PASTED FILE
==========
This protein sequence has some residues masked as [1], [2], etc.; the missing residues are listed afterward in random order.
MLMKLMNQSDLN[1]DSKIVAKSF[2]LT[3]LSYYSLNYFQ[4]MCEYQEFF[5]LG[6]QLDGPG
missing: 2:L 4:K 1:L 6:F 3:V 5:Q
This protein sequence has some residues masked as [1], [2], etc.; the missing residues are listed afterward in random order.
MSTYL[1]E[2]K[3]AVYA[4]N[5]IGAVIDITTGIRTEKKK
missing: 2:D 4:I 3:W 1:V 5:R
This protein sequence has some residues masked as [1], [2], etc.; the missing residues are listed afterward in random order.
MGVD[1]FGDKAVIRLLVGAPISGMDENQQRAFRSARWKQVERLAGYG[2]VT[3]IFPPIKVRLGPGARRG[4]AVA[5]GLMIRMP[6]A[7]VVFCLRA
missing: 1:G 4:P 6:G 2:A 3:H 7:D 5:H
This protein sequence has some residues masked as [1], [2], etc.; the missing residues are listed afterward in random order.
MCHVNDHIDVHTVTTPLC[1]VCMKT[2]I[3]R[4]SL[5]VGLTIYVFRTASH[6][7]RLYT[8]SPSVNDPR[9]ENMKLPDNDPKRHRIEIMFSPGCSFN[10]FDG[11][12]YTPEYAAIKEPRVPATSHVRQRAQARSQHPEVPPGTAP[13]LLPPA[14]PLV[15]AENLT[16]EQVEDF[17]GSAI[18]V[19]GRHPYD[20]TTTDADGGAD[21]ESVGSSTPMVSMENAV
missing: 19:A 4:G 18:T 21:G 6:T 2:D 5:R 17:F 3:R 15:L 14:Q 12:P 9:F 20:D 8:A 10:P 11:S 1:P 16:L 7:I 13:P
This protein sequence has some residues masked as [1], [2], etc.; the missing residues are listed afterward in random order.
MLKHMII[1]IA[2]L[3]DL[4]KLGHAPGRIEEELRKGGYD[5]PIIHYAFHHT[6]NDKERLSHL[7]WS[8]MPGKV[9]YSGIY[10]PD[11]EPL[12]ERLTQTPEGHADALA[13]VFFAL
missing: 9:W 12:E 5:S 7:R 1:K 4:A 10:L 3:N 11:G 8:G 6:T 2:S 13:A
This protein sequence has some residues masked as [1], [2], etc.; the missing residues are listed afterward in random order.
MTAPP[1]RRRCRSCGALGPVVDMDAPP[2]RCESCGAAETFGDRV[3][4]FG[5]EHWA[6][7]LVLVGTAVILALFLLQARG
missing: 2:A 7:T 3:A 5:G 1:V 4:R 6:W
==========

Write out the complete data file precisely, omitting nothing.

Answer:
This protein sequence has some residues masked as [1], [2], etc.; the missing residues are listed afterward in random order.
MLMKLMNQSDLN[1]DSKIVAKSF[2]LT[3]LSYYSLNYFQ[4]MCEYQEFF[5]LG[6]QLDGPG
missing: 2:L 4:K 1:L 6:F 3:V 5:Q
This protein sequence has some residues masked as [1], [2], etc.; the missing residues are listed afterward in random order.
MSTYL[1]E[2]K[3]AVYA[4]N[5]IGAVIDITTGIRTEKKK
missing: 2:D 4:I 3:W 1:V 5:R
This protein sequence has some residues masked as [1], [2], etc.; the missing residues are listed afterward in random order.
MGVD[1]FGDKAVIRLLVGAPISGMDENQQRAFRSARWKQVERLAGYG[2]VT[3]IFPPIKVRLGPGARRG[4]AVA[5]GLMIRMP[6]A[7]VVFCLRA
missing: 1:G 4:P 6:G 2:A 3:H 7:D 5:H
This protein sequence has some residues masked as [1], [2], etc.; the missing residues are listed afterward in random order.
MCHVNDHIDVHTVTTPLC[1]VCMKT[2]I[3]R[4]SL[5]VGLTIYVFRTASH[6][7]RLYT[8]SPSVNDPR[9]ENMKLPDNDPKRHRIEIMFSPGCSFN[10]FDG[11][12]YTPEYAAIKEPRVPATSHVRQRAQARSQHPEVPPGTAP[13]LLPPA[14]PLV[15]AENLT[16]EQVEDF[17]GSAI[18]V[19]GRHPYD[20]TTTDADGGAD[21]ESVGSSTPMVSMENAV
missing: 19:A 4:G 18:T 21:G 6:T 2:D 5:R 17:F 3:R 15:L 14:Q 12:P 9:F 20:D 8:A 10:P 11:S 1:P 16:L 7:I 13:P
This protein sequence has some residues masked as [1], [2], etc.; the missing residues are listed afterward in random order.
MLKHMII[1]IA[2]L[3]DL[4]KLGHAPGRIEEELRKGGYD[5]PIIHYAFHHT[6]NDKERLSHL[7]WS[8]MPGKV[9]YSGIY[10]PD[11]EPL[12]ERLTQTPEGHADALA[13]VFFAL
missing: 9:W 12:E 5:S 7:R 1:K 4:A 10:L 3:N 11:G 8:G 6:T 2:S 13:A
This protein sequence has some residues masked as [1], [2], etc.; the missing residues are listed afterward in random order.
MTAPP[1]RRRCRSCGALGPVVDMDAPP[2]RCESCGAAETFGDRV[3][4]FG[5]EHWA[6][7]LVLVGTAVILALFLLQARG
missing: 2:A 7:T 3:A 5:G 1:V 4:R 6:W